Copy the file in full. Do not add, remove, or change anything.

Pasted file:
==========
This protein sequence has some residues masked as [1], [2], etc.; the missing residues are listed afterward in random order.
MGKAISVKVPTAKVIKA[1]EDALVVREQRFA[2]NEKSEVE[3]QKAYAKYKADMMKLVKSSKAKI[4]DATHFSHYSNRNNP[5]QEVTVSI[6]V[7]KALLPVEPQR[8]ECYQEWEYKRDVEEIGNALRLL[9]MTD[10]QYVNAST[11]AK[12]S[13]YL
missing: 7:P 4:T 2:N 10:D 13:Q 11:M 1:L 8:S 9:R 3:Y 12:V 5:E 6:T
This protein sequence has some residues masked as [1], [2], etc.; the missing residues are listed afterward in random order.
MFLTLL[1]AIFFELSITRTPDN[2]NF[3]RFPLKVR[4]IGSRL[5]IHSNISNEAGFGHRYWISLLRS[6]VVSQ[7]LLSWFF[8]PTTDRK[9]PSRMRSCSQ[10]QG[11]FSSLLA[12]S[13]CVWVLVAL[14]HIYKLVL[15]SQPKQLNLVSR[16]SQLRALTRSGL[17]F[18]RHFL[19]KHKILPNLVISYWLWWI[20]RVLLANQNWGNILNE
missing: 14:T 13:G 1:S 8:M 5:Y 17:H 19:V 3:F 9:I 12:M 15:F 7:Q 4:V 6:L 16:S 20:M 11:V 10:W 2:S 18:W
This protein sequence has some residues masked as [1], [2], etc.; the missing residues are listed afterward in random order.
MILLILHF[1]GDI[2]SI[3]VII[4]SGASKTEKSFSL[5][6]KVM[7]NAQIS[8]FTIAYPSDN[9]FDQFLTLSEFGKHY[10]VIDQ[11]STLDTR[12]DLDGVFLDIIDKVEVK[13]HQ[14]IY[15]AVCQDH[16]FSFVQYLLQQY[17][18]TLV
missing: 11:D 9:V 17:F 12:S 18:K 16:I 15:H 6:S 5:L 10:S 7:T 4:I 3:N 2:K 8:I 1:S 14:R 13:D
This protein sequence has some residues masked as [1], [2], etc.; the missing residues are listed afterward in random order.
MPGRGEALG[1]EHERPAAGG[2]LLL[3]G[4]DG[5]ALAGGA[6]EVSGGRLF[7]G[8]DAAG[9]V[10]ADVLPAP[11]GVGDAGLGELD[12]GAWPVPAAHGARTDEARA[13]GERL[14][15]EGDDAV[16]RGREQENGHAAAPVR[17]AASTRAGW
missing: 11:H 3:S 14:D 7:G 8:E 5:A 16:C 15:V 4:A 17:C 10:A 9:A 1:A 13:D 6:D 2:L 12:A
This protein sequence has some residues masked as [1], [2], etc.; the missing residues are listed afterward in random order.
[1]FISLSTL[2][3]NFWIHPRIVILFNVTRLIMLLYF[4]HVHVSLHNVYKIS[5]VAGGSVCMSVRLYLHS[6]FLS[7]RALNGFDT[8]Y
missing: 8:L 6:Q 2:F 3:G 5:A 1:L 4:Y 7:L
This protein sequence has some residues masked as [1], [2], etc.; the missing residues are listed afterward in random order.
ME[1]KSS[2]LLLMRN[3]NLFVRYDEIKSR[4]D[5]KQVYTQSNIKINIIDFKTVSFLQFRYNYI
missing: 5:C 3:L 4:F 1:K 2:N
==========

This protein sequence has some residues masked as [1], [2], etc.; the missing residues are listed afterward in random order.
MGKAISVKVPTAKVIKA[1]EDALVVREQRFA[2]NEKSEVE[3]QKAYAKYKADMMKLVKSSKAKI[4]DATHFSHYSNRNNP[5]QEVTVSI[6]V[7]KALLPVEPQR[8]ECYQEWEYKRDVEEIGNALRLL[9]MTD[10]QYVNAST[11]AK[12]S[13]YL
missing: 7:P 4:T 2:N 10:D 13:Q 11:M 1:L 8:S 9:R 3:Y 12:V 5:E 6:T
This protein sequence has some residues masked as [1], [2], etc.; the missing residues are listed afterward in random order.
MFLTLL[1]AIFFELSITRTPDN[2]NF[3]RFPLKVR[4]IGSRL[5]IHSNISNEAGFGHRYWISLLRS[6]VVSQ[7]LLSWFF[8]PTTDRK[9]PSRMRSCSQ[10]QG[11]FSSLLA[12]S[13]CVWVLVAL[14]HIYKLVL[15]SQPKQLNLVSR[16]SQLRALTRSGL[17]F[18]RHFL[19]KHKILPNLVISYWLWWI[20]RVLLANQNWGNILNE
missing: 14:T 13:G 1:S 8:M 5:Y 17:H 19:V 3:F 9:I 12:M 15:F 7:Q 4:V 6:L 16:S 20:M 11:V 10:W 2:S 18:W
This protein sequence has some residues masked as [1], [2], etc.; the missing residues are listed afterward in random order.
MILLILHF[1]GDI[2]SI[3]VII[4]SGASKTEKSFSL[5][6]KVM[7]NAQIS[8]FTIAYPSDN[9]FDQFLTLSEFGKHY[10]VIDQ[11]STLDTR[12]DLDGVFLDIIDKVEVK[13]HQ[14]IY[15]AVCQDH[16]FSFVQYLLQQY[17][18]TLV
missing: 11:D 9:V 17:F 12:S 18:K 16:I 15:H 6:S 5:L 10:S 7:T 4:I 3:N 2:K 8:I 1:S 14:R 13:D
This protein sequence has some residues masked as [1], [2], etc.; the missing residues are listed afterward in random order.
MPGRGEALG[1]EHERPAAGG[2]LLL[3]G[4]DG[5]ALAGGA[6]EVSGGRLF[7]G[8]DAAG[9]V[10]ADVLPAP[11]GVGDAGLGELD[12]GAWPVPAAHGARTDEARA[13]GERL[14][15]EGDDAV[16]RGREQENGHAAAPVR[17]AASTRAGW
missing: 11:H 3:S 14:D 7:G 8:E 5:A 16:C 15:V 4:A 17:C 10:A 9:A 1:A 13:D 6:D 2:L 12:A
This protein sequence has some residues masked as [1], [2], etc.; the missing residues are listed afterward in random order.
[1]FISLSTL[2][3]NFWIHPRIVILFNVTRLIMLLYF[4]HVHVSLHNVYKIS[5]VAGGSVCMSVRLYLHS[6]FLS[7]RALNGFDT[8]Y
missing: 8:L 6:Q 2:F 3:G 5:A 1:L 4:Y 7:L
This protein sequence has some residues masked as [1], [2], etc.; the missing residues are listed afterward in random order.
ME[1]KSS[2]LLLMRN[3]NLFVRYDEIKSR[4]D[5]KQVYTQSNIKINIIDFKTVSFLQFRYNYI
missing: 5:C 3:L 4:F 1:K 2:N